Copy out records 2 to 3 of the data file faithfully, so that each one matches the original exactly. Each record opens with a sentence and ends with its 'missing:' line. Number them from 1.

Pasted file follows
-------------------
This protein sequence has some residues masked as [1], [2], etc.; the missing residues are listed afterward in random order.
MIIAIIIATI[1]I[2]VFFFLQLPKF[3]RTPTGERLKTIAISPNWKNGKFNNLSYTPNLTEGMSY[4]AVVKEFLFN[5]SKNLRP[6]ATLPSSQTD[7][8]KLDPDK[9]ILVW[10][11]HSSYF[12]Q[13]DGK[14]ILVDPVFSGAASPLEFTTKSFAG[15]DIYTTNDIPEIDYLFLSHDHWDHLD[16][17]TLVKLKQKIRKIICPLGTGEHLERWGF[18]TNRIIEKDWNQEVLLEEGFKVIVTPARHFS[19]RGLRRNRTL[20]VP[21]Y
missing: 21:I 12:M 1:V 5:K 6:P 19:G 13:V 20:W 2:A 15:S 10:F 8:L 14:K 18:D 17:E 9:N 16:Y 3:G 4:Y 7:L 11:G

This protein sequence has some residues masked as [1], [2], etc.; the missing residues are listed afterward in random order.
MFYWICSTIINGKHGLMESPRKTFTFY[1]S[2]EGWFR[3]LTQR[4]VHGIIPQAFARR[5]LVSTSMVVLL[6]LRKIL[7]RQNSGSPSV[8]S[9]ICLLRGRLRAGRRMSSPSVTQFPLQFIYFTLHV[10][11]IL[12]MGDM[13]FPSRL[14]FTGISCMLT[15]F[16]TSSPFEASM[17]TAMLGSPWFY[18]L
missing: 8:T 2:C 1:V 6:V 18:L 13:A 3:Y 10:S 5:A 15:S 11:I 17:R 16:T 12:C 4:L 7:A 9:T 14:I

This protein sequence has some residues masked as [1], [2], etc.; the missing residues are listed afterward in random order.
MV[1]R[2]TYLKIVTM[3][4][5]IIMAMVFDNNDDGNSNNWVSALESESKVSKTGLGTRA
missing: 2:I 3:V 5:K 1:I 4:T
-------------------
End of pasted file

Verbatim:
This protein sequence has some residues masked as [1], [2], etc.; the missing residues are listed afterward in random order.
MFYWICSTIINGKHGLMESPRKTFTFY[1]S[2]EGWFR[3]LTQR[4]VHGIIPQAFARR[5]LVSTSMVVLL[6]LRKIL[7]RQNSGSPSV[8]S[9]ICLLRGRLRAGRRMSSPSVTQFPLQFIYFTLHV[10][11]IL[12]MGDM[13]FPSRL[14]FTGISCMLT[15]F[16]TSSPFEASM[17]TAMLGSPWFY[18]L
missing: 8:T 2:C 1:V 6:V 18:L 13:A 3:Y 10:S 5:A 15:S 11:I 17:R 16:T 12:C 4:L 7:A 9:T 14:I

This protein sequence has some residues masked as [1], [2], etc.; the missing residues are listed afterward in random order.
MV[1]R[2]TYLKIVTM[3][4][5]IIMAMVFDNNDDGNSNNWVSALESESKVSKTGLGTRA
missing: 2:I 3:V 5:K 1:I 4:T